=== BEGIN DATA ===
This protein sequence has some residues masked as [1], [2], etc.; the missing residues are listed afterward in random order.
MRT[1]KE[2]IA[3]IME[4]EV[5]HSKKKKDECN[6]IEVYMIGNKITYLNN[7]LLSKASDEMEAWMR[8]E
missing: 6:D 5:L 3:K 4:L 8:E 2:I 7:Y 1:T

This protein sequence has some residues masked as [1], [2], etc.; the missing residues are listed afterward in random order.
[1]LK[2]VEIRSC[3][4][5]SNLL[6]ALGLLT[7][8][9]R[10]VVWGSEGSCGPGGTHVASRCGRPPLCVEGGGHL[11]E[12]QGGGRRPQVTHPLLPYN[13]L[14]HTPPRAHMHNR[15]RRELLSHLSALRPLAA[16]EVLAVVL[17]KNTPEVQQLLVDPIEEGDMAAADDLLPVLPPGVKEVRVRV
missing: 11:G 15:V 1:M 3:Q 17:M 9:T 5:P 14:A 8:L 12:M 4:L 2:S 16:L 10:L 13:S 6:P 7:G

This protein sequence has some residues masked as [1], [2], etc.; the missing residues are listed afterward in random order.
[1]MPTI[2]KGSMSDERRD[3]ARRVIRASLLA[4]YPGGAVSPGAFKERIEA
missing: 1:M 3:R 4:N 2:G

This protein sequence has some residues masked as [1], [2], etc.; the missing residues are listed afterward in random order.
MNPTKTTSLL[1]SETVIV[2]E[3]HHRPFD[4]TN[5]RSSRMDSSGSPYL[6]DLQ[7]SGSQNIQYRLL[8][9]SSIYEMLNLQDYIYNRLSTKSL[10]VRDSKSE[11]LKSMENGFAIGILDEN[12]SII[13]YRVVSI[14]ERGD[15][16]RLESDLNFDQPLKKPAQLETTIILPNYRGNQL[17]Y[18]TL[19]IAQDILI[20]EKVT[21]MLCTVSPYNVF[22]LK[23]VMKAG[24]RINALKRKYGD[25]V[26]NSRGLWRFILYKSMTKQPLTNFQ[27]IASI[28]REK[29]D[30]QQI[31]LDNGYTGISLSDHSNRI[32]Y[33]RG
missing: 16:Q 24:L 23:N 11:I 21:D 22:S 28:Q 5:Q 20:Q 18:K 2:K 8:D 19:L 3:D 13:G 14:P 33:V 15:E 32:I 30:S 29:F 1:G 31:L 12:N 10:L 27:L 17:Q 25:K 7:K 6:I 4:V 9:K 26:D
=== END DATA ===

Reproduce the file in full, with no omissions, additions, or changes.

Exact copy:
This protein sequence has some residues masked as [1], [2], etc.; the missing residues are listed afterward in random order.
MRT[1]KE[2]IA[3]IME[4]EV[5]HSKKKKDECN[6]IEVYMIGNKITYLNN[7]LLSKASDEMEAWMR[8]E
missing: 6:D 5:L 3:K 4:L 8:E 2:I 7:Y 1:T

This protein sequence has some residues masked as [1], [2], etc.; the missing residues are listed afterward in random order.
[1]LK[2]VEIRSC[3][4][5]SNLL[6]ALGLLT[7][8][9]R[10]VVWGSEGSCGPGGTHVASRCGRPPLCVEGGGHL[11]E[12]QGGGRRPQVTHPLLPYN[13]L[14]HTPPRAHMHNR[15]RRELLSHLSALRPLAA[16]EVLAVVL[17]KNTPEVQQLLVDPIEEGDMAAADDLLPVLPPGVKEVRVRV
missing: 11:G 15:V 1:M 3:Q 17:M 9:T 5:P 14:A 8:L 12:M 4:L 2:S 16:L 10:L 13:S 6:P 7:G

This protein sequence has some residues masked as [1], [2], etc.; the missing residues are listed afterward in random order.
[1]MPTI[2]KGSMSDERRD[3]ARRVIRASLLA[4]YPGGAVSPGAFKERIEA
missing: 1:M 3:R 4:N 2:G

This protein sequence has some residues masked as [1], [2], etc.; the missing residues are listed afterward in random order.
MNPTKTTSLL[1]SETVIV[2]E[3]HHRPFD[4]TN[5]RSSRMDSSGSPYL[6]DLQ[7]SGSQNIQYRLL[8][9]SSIYEMLNLQDYIYNRLSTKSL[10]VRDSKSE[11]LKSMENGFAIGILDEN[12]SII[13]YRVVSI[14]ERGD[15][16]RLESDLNFDQPLKKPAQLETTIILPNYRGNQL[17]Y[18]TL[19]IAQDILI[20]EKVT[21]MLCTVSPYNVF[22]LK[23]VMKAG[24]RINALKRKYGD[25]V[26]NSRGLWRFILYKSMTKQPLTNFQ[27]IASI[28]REK[29]D[30]QQI[31]LDNGYTGISLSDHSNRI[32]Y[33]RG
missing: 16:Q 24:L 23:N 11:I 21:D 22:S 28:Q 5:Q 20:Q 18:K 2:K 8:D 19:L 3:D 13:G 14:P 33:V 15:E 32:I 30:S 29:F 1:G 31:L 12:N 10:L 27:L 17:Q 25:K 7:K 6:I 4:V 9:K 26:D